The North Korean hacker group has developed a custom malware using browser exploits.


The cybersecurity firm Volexity revealed on a recent hacking campaign in which the North Korean Hacker Group deployed the customer malware by exploiting browser bugs.


This was an attack launched by the well-known North Korean hacking outfit, not only this but they are believed to have used browser exploits to infect a restricted number of victims with proprietary malware.


While not an official alias, the threat organization behind this attack was dubbed InkySquid, and they have been utilizing this exploit to install obfuscated Javascript code on Internet Explorer since 2020 in targeted attacks against the browser.


SWC Fun

For security researchers, Volexity determined in April 2021 that malicious code was distributed by using www.dailynk[.]com to subdomains on the jQuery[.]services domain that were under malicious control.


As stated previously, there are two sorts of URLs that have been discovered:


hxxps:/www.dailynk[.]com/wp-includes/js/jquery/jquery.min.js?ver=3.5.1

hxxps:/www.dailynk[.]com/wp-includes/js/jquery/jquery-migrate.min.js?ver=3.3.2

The threat actors' attacks often include short-term, one-time-use code that is immediately erased after completion.


According to the researchers' analysis, this action was fairly tough to describe as there was a lot of malignant content within the ill-disposed content.


Common Vulnerability Scoring System CVE-2020-1380 (CVSS score: 7.5) Memory corruption vulnerability in the scripting engine's memory.

The malicious code was able to be identified at the outset, and the threat actor was detected making use of CVE-2020-1380, an exploit for Internet Explorer.


Internet Explorer memory corruption vulnerability CVE-2021-26411 (CVSS score: 8.8)

This CVE was previously utilized in an exploit affecting the Internet Explorer and Microsoft Edge as well. Nevertheless, the redirect code was adjusted in a way that was analogous to the way it was inserted in CVE-2020-1380.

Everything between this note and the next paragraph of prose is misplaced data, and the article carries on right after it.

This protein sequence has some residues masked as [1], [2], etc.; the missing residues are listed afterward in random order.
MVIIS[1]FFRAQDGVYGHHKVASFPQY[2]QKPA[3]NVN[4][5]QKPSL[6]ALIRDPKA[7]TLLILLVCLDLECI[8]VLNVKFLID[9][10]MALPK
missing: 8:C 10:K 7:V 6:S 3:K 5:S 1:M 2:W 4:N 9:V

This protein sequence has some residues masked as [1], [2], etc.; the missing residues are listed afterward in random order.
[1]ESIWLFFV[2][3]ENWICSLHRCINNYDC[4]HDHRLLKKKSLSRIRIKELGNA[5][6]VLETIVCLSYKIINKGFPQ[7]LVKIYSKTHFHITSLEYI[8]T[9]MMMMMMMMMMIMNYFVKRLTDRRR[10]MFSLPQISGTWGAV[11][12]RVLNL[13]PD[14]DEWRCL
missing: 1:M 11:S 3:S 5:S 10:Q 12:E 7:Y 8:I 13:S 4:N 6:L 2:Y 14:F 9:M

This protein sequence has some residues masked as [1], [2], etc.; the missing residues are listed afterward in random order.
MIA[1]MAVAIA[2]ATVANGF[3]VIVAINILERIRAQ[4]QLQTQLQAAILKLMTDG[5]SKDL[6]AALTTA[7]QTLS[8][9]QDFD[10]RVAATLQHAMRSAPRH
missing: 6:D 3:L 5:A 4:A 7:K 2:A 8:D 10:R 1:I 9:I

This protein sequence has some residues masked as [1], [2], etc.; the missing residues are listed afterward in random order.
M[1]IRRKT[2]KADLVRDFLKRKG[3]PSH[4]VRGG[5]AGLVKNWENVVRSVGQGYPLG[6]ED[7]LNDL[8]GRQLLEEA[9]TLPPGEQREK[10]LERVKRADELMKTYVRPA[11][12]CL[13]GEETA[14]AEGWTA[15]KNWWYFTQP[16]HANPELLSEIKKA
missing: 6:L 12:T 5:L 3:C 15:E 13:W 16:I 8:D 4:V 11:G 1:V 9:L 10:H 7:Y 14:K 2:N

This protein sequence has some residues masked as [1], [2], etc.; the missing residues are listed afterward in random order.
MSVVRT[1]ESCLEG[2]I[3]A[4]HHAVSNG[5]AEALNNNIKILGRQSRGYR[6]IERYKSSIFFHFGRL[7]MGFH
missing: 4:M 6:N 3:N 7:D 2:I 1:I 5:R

names for subdirectories

Additionally, the names of the hackers' subdirectories are listed below:


logo \snormal \sbackground \stheme \sround

collecting data

The threat actors collected these data:


Internet IP

The default interface's local IP address

LocalTime

Regardless of the binary size of the implant, the latter can always hold 1,000 bits.

Increase the process SID authorization level

uniform input processing

This list describes all of the AV (audio/visual) products installed.

BLUELIGHT can be installed whether the infected workstation has VM tools running

Many threat actors have deployed a number of attacks, and as a result, they've used a new and innovative malware family hosted on a separate subdomain of jquery[.]services.


The researchers declared that the file titled “history” is an XOR-encoded (0xCF) copy of a proprietary malware family and they named it BLUELIGHT, citing the malware developer and Volexity, who claim BLUELIGHT is created by Volexity.


When Cobalt Strike has succeeded, BLUELIGHT is utilized as a secondary payload that follows. This was often the case, however in some instances, this tactic was utilized as an initial payload.


BLUELIGHT's threat actors mostly accessed the Microsoft Graph API for Microsoft 365, Office, and other services, via the Microsoft Graph API for Microsoft 365, Office, and other services. The analysis of Volexity, a North Korean threat group, named as ScarCruft or APT37, says that InkySquid, a hacking gang associated with ScarCruft, is also behind the recent attacks.


As also, the experts are making every effort to learn everything they can about this attack and how it was carried out in order to ward off future attempts of this type.

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